Ghazal 163, Verse 3


hai .saa((iqah-o-shu((lah-o-siimaab kaa ((aalam
aanaa hii samajh me;N mirii aataa nahii;N go aa))e

1) it's a situation/world of thunderbolt/lightning and flame and mercury/quicksilver
2) only/emphatically 'to come' doesn't come into my understanding, although it/she might/would come


.saa((iqah : 'A thunderbolt; lightning'. (Platts p.742)


That is, although we came into the world, like flame and mercury, we have no stability. Or flame and mercury are a simile for the beloved's mischievousness, and aanaa refers to her coming. (175)

== Nazm page 175

Bekhud Dihlavi:

He says, even though she might come to my house, her state is like that of lightning and flame and mercury. That is, she doesn't take a breath, she doesn't sit down, she doesn't remain; the moment she comes, the question of going arises. I don't understand whether such a 'coming' is counted as a 'coming' at all. (235)

Bekhud Mohani:

.saa((iqah is that lightning that would touch the ground. In our life the style of restlessness is that of of lightning and flame and mercury. Although we came into the world, it was a 'coming' that was hardly a 'coming' at all-- otherwise, we would have found some life.

[Or:] The beloved shows her glory/appearance and then vanishes, like mercury, flame, lightning. Who would call that 'coming'? That is, the heart finds no comfort in it. Ghalib: {36,5}. (315)


[See his comments on Mir's M{1219,1}.]



Possibly even through a correction by Ghalib himself, one late manuscript replaces the first line with the decidedly inferior hai zalzalah-o-.sar.sar-o-sailaab kaa ((aalam . Arshi discusses his reasons for rejecting this reading in his introduction, p. 78. (He rightly observes that the traditional first line offers images of extreme speed, which are appropriate to the second line; the new first line offers images that have in common merely turmoil).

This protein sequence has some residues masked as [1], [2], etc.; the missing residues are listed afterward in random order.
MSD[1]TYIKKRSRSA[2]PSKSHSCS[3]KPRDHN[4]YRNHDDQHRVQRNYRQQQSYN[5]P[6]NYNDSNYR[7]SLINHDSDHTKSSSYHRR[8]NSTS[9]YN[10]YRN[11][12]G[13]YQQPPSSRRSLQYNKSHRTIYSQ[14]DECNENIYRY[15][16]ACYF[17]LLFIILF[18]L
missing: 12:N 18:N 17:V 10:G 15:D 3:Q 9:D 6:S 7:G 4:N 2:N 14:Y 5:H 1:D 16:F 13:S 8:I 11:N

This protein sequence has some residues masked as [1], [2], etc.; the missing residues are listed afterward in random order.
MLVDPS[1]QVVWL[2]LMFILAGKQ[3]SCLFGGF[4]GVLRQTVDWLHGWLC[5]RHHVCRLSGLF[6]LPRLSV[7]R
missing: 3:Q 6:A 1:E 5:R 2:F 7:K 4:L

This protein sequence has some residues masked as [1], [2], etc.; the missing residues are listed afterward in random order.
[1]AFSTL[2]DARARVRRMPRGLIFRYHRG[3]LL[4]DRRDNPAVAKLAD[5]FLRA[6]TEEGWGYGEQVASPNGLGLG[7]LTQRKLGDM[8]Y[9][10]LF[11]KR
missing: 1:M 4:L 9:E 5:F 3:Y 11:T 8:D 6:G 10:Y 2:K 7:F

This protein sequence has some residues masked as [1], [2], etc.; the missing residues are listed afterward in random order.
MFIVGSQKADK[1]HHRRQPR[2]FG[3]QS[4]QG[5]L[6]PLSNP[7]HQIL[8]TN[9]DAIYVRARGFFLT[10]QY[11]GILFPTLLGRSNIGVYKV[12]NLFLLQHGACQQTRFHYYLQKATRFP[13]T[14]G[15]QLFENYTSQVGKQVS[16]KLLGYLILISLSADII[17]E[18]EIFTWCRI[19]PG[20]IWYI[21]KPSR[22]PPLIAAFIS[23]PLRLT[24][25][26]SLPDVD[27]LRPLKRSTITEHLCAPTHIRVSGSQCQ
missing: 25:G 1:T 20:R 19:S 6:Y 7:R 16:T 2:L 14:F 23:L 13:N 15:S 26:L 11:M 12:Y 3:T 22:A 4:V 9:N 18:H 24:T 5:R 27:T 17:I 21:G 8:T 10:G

Here's a beautiful use of what I call an 'A,B' structure, in which the two lines can be linked in different ways, and we're left to make our own choices about their relationship. The first line has an (unstated) subject, such that it turns into something like 'It is...' or 'There is...'. And what is it that there is? A 'situation' or 'world' of three extremely fast-moving, slippery, wildly evanescent and ungraspable things. So what is the subject-- what is it that constitutes such a 'situation' or 'world'? Here are the obvious candidates:

=The duration of the beloved's 'coming' to visit me (the uncapturably brief, brightly shining period of her visit).

=The thought of the beloved's 'coming' to visit me (the very idea of such a world-transforming experience).

=Human life, upon our 'coming' into this transitory world.

=The concept of 'to come', in its own right.

Surely the last possibility is the most radical, the most piquant, because it is capable of subsuming and including all the others. The lover wrestles with the very idea of what it can mean 'to come'-- in a world in which all these other difficulties conspire to make the concept impossible to (almost literally) 'grasp'.

The second line manages to repeat aanaa three times: 'to come' doesn't 'come' into the speaker's understanding-- even though X might or would 'come' (the subject is colloquially omitted). If X is the beloved, this reading works perfectly. But X might also refer to death. Or it might refer to the idea of 'to come' itself, in a slightly warped invocation of a well-established idiom: the paradoxical-looking 'doesn't come, although it might/would come' (see {191,8}).